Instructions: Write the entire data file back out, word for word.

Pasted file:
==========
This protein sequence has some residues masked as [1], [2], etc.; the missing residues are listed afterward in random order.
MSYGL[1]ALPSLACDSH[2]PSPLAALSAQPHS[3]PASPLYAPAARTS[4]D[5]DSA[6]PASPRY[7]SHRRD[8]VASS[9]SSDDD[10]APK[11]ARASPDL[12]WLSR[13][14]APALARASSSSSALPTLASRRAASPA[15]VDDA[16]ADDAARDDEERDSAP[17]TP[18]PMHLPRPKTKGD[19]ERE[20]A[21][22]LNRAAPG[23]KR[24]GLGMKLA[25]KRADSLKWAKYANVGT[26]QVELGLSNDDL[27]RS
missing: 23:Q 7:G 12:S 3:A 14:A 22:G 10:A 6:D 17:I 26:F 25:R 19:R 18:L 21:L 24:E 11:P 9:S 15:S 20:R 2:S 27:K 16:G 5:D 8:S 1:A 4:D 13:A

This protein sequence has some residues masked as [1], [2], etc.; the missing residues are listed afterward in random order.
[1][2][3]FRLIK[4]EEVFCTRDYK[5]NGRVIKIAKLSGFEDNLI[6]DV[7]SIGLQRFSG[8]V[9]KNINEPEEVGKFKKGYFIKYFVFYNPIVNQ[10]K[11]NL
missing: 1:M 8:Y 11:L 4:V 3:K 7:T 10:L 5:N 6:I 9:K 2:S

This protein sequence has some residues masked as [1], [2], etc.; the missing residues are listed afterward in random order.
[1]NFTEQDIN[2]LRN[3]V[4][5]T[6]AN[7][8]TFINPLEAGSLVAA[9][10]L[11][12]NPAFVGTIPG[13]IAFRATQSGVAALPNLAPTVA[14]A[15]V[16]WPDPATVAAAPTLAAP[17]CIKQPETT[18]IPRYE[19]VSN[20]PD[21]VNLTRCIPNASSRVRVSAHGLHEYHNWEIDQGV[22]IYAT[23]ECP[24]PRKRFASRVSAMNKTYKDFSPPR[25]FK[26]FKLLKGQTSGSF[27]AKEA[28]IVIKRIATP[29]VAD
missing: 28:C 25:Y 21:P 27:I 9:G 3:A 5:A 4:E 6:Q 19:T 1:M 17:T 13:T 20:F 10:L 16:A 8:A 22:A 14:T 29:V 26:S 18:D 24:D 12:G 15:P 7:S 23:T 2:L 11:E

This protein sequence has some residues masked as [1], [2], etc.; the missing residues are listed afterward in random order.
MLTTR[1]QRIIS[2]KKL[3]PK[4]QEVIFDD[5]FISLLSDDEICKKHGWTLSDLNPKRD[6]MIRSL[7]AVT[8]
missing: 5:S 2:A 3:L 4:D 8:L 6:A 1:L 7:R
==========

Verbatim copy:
This protein sequence has some residues masked as [1], [2], etc.; the missing residues are listed afterward in random order.
MSYGL[1]ALPSLACDSH[2]PSPLAALSAQPHS[3]PASPLYAPAARTS[4]D[5]DSA[6]PASPRY[7]SHRRD[8]VASS[9]SSDDD[10]APK[11]ARASPDL[12]WLSR[13][14]APALARASSSSSALPTLASRRAASPA[15]VDDA[16]ADDAARDDEERDSAP[17]TP[18]PMHLPRPKTKGD[19]ERE[20]A[21][22]LNRAAPG[23]KR[24]GLGMKLA[25]KRADSLKWAKYANVGT[26]QVELGLSNDDL[27]RS
missing: 23:Q 7:G 12:S 3:A 14:A 22:G 10:A 6:D 17:I 26:F 25:R 19:R 18:L 21:L 24:E 11:P 9:S 15:S 20:R 2:S 27:K 16:G 5:D 8:S 1:A 4:D 13:A

This protein sequence has some residues masked as [1], [2], etc.; the missing residues are listed afterward in random order.
[1][2][3]FRLIK[4]EEVFCTRDYK[5]NGRVIKIAKLSGFEDNLI[6]DV[7]SIGLQRFSG[8]V[9]KNINEPEEVGKFKKGYFIKYFVFYNPIVNQ[10]K[11]NL
missing: 1:M 8:Y 11:L 4:V 3:K 7:T 10:L 5:N 6:I 9:K 2:S

This protein sequence has some residues masked as [1], [2], etc.; the missing residues are listed afterward in random order.
[1]NFTEQDIN[2]LRN[3]V[4][5]T[6]AN[7][8]TFINPLEAGSLVAA[9][10]L[11][12]NPAFVGTIPG[13]IAFRATQSGVAALPNLAPTVA[14]A[15]V[16]WPDPATVAAAPTLAAP[17]CIKQPETT[18]IPRYE[19]VSN[20]PD[21]VNLTRCIPNASSRVRVSAHGLHEYHNWEIDQGV[22]IYAT[23]ECP[24]PRKRFASRVSAMNKTYKDFSPPR[25]FK[26]FKLLKGQTSGSF[27]AKEA[28]IVIKRIATP[29]VAD
missing: 28:C 25:Y 21:P 27:I 9:G 3:A 5:A 4:E 6:Q 19:T 1:M 17:T 13:T 20:F 10:L 16:A 8:A 22:A 14:T 29:V 26:S 18:D 24:D 12:G 15:P 7:S 23:T 2:L 11:E

This protein sequence has some residues masked as [1], [2], etc.; the missing residues are listed afterward in random order.
MLTTR[1]QRIIS[2]KKL[3]PK[4]QEVIFDD[5]FISLLSDDEICKKHGWTLSDLNPKRD[6]MIRSL[7]AVT[8]
missing: 5:S 2:A 3:L 4:D 8:L 6:A 1:L 7:R